Georgia, the official host country of ITB Berlin 2023, is promoting its wide-ranging tourism attractions while protests erupted in its capital against the government’s controversial draft law that would require some organizations receiving foreign funding to register as foreign agents.
Georgia organized the festive opening gala on 6 March in the CityCube Berlin and took guests on an impressive tour of the cultural and ethnic diversity of this country in the Caucasus.
On the eve of the trade show, high-profile figures from politics and the industry set the stage for the guests at the opening event of this year’s ITB Berlin. They included Prime Minister of Georgia Irakli Garibashvili, Vice Chancellor and Federal Minister for Economic Affairs and Climate Action Dr. Robert Habeck, Governing Mayor of Berlin Franziska Giffey, President and CEO of the World Travel and Tourism Council (WTTC) Julia Simpson, and Secretary-General of the World Tourism Organization (UNWTO) Zurab Pololikashvili.
“The most convincing reason to travel there was Georgians’ infinite hospitality, rooted deep in their DNA,” said Vice Prime Minister Levan Davitashvili.
“Georgia was a dream country to visit, and because of its low tax rates and welcoming approach to business founders was equally an outstanding place for investment,” added Davitashvili at the opening press conference on Media Monday.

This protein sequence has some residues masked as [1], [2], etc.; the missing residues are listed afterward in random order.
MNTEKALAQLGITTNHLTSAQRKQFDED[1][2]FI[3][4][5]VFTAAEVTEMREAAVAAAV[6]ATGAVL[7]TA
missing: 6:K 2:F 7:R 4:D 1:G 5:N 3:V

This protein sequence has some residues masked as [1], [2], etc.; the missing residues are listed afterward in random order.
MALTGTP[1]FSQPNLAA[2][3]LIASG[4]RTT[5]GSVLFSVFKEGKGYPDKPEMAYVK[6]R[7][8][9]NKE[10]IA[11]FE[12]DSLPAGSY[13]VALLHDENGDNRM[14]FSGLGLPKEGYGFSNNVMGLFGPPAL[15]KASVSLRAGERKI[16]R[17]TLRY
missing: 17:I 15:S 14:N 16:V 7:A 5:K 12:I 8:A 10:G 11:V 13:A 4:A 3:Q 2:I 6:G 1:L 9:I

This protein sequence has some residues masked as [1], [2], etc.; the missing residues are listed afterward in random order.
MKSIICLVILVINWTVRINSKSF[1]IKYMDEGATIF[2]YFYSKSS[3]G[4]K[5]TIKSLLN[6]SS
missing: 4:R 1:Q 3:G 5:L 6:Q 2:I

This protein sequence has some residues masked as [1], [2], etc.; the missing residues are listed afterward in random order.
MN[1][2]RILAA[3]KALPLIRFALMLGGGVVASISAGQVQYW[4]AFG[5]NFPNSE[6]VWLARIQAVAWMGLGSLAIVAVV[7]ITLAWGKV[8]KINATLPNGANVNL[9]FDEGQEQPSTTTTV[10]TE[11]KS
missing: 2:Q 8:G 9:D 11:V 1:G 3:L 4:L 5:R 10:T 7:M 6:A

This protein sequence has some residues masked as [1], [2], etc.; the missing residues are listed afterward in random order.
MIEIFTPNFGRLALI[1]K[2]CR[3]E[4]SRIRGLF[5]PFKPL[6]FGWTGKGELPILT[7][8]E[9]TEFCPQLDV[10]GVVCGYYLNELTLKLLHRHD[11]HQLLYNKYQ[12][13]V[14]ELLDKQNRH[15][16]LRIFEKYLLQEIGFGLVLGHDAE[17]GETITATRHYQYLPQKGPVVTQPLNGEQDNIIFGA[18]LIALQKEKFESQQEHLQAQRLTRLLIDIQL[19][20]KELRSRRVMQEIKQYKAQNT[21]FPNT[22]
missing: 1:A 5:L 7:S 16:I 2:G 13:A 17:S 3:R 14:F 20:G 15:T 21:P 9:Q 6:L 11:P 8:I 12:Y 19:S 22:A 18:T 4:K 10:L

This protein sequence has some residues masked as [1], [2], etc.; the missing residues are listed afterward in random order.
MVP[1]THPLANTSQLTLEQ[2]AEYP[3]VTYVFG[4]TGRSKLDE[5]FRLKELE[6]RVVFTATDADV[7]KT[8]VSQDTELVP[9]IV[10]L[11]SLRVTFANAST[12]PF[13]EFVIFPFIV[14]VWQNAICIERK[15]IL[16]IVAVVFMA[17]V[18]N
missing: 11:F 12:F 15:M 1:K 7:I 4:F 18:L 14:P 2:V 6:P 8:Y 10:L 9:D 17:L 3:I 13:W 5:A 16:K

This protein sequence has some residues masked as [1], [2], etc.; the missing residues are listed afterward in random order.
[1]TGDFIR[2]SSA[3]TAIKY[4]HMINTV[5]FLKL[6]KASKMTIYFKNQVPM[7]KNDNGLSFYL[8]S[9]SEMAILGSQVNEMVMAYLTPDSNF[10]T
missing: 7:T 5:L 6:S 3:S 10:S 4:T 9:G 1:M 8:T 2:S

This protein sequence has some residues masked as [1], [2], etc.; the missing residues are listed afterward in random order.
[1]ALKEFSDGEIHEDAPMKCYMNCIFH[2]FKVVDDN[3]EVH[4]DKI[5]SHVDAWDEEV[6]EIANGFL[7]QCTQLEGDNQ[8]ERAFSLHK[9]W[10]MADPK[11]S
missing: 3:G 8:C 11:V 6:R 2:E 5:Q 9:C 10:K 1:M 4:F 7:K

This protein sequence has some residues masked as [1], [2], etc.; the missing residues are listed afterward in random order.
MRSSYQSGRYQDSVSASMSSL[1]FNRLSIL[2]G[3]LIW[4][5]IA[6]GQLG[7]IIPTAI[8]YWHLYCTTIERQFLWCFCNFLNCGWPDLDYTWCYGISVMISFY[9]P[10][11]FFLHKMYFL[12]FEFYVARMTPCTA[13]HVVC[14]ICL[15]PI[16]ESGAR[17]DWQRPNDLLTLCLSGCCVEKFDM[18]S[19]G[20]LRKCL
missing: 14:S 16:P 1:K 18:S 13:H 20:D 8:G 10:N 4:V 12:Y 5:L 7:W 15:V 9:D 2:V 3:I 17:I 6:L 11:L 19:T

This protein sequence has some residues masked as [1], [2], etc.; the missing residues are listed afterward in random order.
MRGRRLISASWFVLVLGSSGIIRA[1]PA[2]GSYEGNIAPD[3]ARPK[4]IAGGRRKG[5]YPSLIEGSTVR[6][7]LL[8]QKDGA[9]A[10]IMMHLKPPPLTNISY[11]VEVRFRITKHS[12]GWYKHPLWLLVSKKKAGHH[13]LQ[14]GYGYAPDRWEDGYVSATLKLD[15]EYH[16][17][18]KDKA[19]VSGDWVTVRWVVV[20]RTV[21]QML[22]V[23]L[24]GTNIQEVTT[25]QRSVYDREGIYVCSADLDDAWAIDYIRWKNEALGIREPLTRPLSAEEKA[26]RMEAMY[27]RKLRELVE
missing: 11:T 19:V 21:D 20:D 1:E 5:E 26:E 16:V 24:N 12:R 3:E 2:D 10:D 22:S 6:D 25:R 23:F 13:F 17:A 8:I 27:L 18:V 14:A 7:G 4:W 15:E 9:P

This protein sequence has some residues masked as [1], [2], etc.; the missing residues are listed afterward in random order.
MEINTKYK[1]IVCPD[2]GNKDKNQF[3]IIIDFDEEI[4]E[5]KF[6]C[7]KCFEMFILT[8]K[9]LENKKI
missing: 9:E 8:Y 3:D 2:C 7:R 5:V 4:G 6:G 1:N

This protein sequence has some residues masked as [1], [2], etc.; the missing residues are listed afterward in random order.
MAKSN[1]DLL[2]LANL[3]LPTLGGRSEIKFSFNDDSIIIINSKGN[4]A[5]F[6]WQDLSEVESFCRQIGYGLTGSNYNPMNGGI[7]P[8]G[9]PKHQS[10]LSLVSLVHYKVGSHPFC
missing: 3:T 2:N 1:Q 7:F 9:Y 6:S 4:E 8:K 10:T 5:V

While the Georgian travel and tourism industry exhibits their country at ITB Berlin, their country has big unrest at home. Thousands of people, some waving EU and Ukrainian flags, stood outside Parliament and listened as speakers denounced the law, which would require any organisations receiving more than 20% of their funding from overseas to register as “foreign agents”, or face substantial fines.
The US and European Union added their voices to a growing chorus of condemnation against a controversial newly adopted law in Georgia on foreign agents.
German Vice Chancellor Robert Habeck backed the European Union membership bid of Russia’s Caucasus neighbor, Georgia, saying that the country was “very much welcome” in the bloc.
Georgia, a former Soviet state situated on Russia’s southwest border, applied for EU membership on March 3, 2022, one week after Russia’s full-blown invasion of Ukraine.
There is “a feeling of deep concern because of the potential implications of this draft law,” said State Department spokesman Ned Price.
Price said the US stands with all of those who are peacefully exercising their right to assemble, to have their voices heard, to speak freely and to hold their own governments accountable.
Georgian authorities arrested 66 people amid demonstrations in the capital Tbilisi against the adoption of a bill on foreign agents, the Interior Ministry said on Wednesday.
Sources: CNN, France 24, AA